Geno Vento of Geno's Steaks tells us how to make a Philly cheesesteak. | Provided
Geno Vento of Geno's Steaks tells us how to make a Philly cheesesteak. Provided

Wondering how to make an authentic Philly cheesesteak? With National Cheesesteak Day coming up on March 24, many foodies out there are probably wondering what the secrets are to making a great cheesesteak at home. We reached out to owner of Geno’s Steaks, Geno Vento, to talk about how to make a Philly cheesesteak like the pros.

 

“Any good cheesesteak starts with thinly sliced ribeye meat,” he says. “When we cut it, we put it in stacks so that when we go to grab it, it’s like a deck of cards — it just falls apart on the grill.”

 

So how thin should the meat be sliced, exactly?

“I’ve never had anyone ask that question! In the 25 years I’ve been doing this,” he jokes. “But we have the meat slicer at the #3 setting. It’s sliced thin enough to get the spatula underneath it to flip it but not thin enough to see through.”

 

Vento adds that you should leave the meat on the grill anywhere from 40 seconds to a minute.

 

“It depends on the temperature of the grill. If it’s completely frozen, or if it’s already at room temperature, that makes an impact on cooking time as well,” he says. “But you wait until the sides are starting to sizzle and curl up. That’s when you want to put your spatula underneath the meat to flip it over.”

 

Is lean mean?

Don’t be scared of the fat — it helps tenderize the meat, gives it flavor and even helps lubricate the grill.

“Some customers want to have every piece of fat taken off,” Vento says. “We tell them if we do that, it will be like shoe leather. It’s not like you’re eating prime ribeye.”

Carb load: what kind of bread?

As far as the bread is concerned, many cheesesteak connoisseurs will say that this cheesesteak component is what makes Philly cheesesteaks stand in a league of their own.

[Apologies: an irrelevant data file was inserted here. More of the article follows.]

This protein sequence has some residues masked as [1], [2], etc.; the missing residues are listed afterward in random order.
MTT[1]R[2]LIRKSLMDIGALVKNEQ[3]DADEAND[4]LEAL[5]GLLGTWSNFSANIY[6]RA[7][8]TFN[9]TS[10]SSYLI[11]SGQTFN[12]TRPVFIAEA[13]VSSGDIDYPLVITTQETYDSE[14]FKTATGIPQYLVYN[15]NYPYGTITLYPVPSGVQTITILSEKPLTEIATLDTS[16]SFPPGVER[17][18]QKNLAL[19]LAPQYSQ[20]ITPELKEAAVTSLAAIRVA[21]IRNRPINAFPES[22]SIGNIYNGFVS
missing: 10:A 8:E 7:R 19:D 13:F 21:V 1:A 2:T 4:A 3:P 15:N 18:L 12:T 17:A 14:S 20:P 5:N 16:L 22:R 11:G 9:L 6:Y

“They say it has something to do with Philly water that makes the bread come out the way that it does,” Vento says. “It’s an italian roll that is soft on the inside and has a soft crust on the top. It’s like a soft pillow. You put the meat inside and it holds it all together.”

Geno’s Steaks gets their bread from Liscio’s and even has their own special roll.

Liscio’s makes our bread. My father was so particular about it that we have our own bake, so when we order, we have a Geno’s steak roll,” Vento says. “It has two slits, not three. It’s baked to a certain size, has a certain color, a certain crispness on top and 97%of the time, the bread looks exactly the same.”

 

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And how about that cheese? Onions? Condiments?

If you’re getting the cheese whiz, it gets spread on the roll first and then the meat goes in, but if you’re getting provolone or American cheese, it gets put onto the meat as it’s cooking.

Then of course, there’s the matter of onions.

“We use white onion that we saute in a little bit of vegetable oil and cook it on the grill. We caramelize it until it’s translucent, so it has a little softness but still has a bite to it,” Vento says. “Kind of soft like al dente I would say.”

So what makes a great steak, according to Geno Vento?

“I believe it’s the quality you put in the product,” he says. “We have had the same product that we’ve had since 1966, when my dad started — except for the bread. [The original baker shut down.]  It’s the same meat, cheese, roll and onions. It’s really a simple recipe.”

And he’s also a “whiz wit” kind of guy, in case you’re wondering!

Geno’s Steaks is located at: 1219 S. 9th St.

For more information, visit: genossteaks.com